Today I celebrate an anniversary of 15 years of sobriety from alcohol. I cannot state any revelations at this milestone, except to say that I’ve diligently worked over the 15 years to increase the protective factors in my life that combat a chronic brain disease. I’ve never ceased to see what I have as something that I will be cured from because I know it’s a progressive and fatal disease—as an addiction specialist I’ve seen first-hand that addiction kills and not just its victims. It kills families, it robs children of parents and parents of children. It’s as deadly as any virus—if not more deadly. Over all these years in recovery, I’ve seen attitudes about addiction change very little and that perhaps pains me the most as I celebrate sober years. There’s still so much shame surrounding addiction and there’s even shame surrounding recovery. It’s interesting because as much as I want to celebrate it, I want to also rebel against having to consider myself “recovered” from something that the society tells me was somehow my fault. Because that’s how we still think of addiction—at least majority of us. As something that you bring on to yourself because of a flaw in your character or lack of solid moral values.
To me that kind of thinking is nonsense, but I can’t get angry about it any more because that’s not productive. I can only work towards society changing those attitudes by sharing my story and showing you that, yes, you too can recover and lead a successful, happy life.
My story isn’t that shocking for those of us who struggled with addiction. I got sober in my 40s, after a medical incident, started with acute detoxification, residential treatment to stabilize, IOP for 24 sessions, then continued through connecting and staying connected with like-minded individuals who I trusted shared my wellness goals and helped to hold me accountable – all the while investigating causes and conditions, most notably environmental/ cognitive ones (including stopping smoking tobacco 11 years ago) of addiction. I didn’t find god or that spiritual Higher Power as I was instructed to do in the rooms of Alcoholics Anonymous, and that searching was one of the darker sides of my recovery. Feeling less-than, and even ashamed of my lack of spiritual connection made me doubt my recovery more times that I care to count, until I finally realized that I did have a Higher Power all along and it was not the one suggested by Big Book advocates or old-timers in meetings. My Higher Power is simply Reality.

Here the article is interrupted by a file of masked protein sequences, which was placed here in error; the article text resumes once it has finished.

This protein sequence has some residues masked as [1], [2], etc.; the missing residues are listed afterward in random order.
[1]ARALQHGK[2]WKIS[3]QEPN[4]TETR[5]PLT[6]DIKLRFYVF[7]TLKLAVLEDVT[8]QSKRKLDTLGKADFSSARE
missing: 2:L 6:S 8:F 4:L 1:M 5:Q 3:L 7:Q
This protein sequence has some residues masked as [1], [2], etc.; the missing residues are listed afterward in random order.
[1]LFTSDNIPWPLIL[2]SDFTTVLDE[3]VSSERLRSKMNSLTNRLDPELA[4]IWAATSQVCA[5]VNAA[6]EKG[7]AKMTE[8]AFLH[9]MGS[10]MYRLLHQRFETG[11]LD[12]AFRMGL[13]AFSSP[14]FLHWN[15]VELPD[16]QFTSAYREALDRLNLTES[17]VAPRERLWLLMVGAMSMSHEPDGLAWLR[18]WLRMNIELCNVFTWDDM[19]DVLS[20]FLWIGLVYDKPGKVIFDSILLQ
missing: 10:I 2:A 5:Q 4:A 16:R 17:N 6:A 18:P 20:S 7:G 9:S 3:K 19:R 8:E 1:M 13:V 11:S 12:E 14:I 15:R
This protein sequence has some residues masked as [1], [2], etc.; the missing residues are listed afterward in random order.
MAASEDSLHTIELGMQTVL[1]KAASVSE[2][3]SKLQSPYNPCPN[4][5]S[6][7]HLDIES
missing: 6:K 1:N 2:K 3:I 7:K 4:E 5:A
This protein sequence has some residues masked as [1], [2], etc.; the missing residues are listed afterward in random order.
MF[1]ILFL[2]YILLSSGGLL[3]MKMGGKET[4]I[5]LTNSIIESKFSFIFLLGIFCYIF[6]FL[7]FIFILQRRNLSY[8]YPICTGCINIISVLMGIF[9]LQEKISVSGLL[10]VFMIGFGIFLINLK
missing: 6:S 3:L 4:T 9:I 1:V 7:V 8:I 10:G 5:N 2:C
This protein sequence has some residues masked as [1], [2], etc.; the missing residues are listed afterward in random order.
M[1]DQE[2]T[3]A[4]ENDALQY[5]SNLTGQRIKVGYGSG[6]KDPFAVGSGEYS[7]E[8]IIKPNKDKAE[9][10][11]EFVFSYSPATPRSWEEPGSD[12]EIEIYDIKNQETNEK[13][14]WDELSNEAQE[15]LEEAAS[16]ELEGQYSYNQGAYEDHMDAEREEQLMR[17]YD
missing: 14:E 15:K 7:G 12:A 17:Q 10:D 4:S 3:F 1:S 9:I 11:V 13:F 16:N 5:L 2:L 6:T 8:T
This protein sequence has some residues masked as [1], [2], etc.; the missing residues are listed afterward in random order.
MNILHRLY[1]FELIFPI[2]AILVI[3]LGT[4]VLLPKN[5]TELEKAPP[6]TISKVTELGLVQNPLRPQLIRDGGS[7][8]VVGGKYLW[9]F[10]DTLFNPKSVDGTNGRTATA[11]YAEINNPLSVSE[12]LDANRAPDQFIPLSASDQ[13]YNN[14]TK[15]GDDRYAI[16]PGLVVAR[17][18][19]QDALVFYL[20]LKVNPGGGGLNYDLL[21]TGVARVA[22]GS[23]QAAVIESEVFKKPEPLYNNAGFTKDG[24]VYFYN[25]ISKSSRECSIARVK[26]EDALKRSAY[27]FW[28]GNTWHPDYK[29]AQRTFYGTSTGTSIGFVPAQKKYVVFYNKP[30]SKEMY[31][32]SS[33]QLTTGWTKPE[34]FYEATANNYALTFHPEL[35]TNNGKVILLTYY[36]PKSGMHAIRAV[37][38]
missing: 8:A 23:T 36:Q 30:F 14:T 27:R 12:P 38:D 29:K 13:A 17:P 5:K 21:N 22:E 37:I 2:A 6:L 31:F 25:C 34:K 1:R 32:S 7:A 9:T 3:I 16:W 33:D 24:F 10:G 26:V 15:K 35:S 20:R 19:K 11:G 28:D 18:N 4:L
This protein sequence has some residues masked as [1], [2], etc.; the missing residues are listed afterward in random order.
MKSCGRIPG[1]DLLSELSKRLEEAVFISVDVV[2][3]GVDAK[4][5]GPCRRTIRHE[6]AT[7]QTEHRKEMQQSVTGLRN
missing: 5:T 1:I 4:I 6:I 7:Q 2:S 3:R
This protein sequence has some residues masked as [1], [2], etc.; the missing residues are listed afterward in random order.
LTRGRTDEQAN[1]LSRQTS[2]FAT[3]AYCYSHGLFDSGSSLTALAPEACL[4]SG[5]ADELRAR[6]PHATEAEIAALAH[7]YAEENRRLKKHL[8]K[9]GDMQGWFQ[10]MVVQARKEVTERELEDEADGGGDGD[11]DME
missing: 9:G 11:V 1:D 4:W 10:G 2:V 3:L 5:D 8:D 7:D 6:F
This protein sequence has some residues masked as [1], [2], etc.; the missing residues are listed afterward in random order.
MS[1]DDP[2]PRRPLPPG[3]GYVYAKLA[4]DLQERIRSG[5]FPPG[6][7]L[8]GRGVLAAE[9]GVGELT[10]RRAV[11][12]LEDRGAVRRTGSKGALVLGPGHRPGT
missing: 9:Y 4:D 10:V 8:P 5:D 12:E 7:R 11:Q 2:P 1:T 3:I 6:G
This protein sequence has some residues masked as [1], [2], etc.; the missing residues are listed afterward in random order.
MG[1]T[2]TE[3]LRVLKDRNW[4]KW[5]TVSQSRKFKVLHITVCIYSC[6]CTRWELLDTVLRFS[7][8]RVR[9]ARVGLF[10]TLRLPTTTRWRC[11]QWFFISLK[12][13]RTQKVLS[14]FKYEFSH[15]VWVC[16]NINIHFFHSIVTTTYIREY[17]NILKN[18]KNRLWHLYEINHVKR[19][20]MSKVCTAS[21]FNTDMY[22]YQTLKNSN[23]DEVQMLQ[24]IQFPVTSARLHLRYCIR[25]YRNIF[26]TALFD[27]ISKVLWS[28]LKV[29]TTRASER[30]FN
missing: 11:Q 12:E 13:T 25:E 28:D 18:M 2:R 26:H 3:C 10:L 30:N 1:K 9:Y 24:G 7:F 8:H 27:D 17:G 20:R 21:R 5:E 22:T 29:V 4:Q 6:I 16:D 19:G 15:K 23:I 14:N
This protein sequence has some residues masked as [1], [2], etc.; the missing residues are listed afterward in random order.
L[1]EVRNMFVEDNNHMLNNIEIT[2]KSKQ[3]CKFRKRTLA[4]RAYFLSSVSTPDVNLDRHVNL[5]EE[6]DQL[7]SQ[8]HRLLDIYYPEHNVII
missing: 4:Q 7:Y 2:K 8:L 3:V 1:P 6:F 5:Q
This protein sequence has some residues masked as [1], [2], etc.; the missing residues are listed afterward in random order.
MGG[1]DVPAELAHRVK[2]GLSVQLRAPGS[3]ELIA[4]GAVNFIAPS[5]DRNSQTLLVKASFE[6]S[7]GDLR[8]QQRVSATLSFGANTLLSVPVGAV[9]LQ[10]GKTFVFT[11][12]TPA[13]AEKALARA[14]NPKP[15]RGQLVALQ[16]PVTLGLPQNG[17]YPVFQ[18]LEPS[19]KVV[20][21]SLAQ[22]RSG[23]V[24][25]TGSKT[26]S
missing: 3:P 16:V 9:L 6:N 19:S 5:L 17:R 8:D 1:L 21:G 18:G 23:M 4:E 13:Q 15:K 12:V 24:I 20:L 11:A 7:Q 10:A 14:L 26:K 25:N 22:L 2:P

For me, Reality meant that I was honest about my diseases and that I understood that it would kill me if I didn’t take it seriously and diligently pursued recovery. I like to say that I pursue Reality relentlessly—with more fervour and energy that I’ve ever given my addiction. This is the only way to do it—my obsession with recovery has to always be stronger than my obsession to numb Reality used to be. Is Reality always pleasant? Of course not. Of course there are times when I’m exhausted and feeling like I just need a break—but a break from what? I used to take breaks all the time and then it got so confusing that I could no longer function. I couldn’t live a day without taking a drink, couldn’t be social without it, couldn’t relax without it, couldn’t think about it not being in my life. It was everything to me and it was destroying me. Fifteen years later, I know that I was just running away from what was in front of me all along, which is my own life and my own Reality. I will not stop chasing it, believing in it. And I think I can do all that for the duration of my chronic brain disease – for the rest of my life that is.
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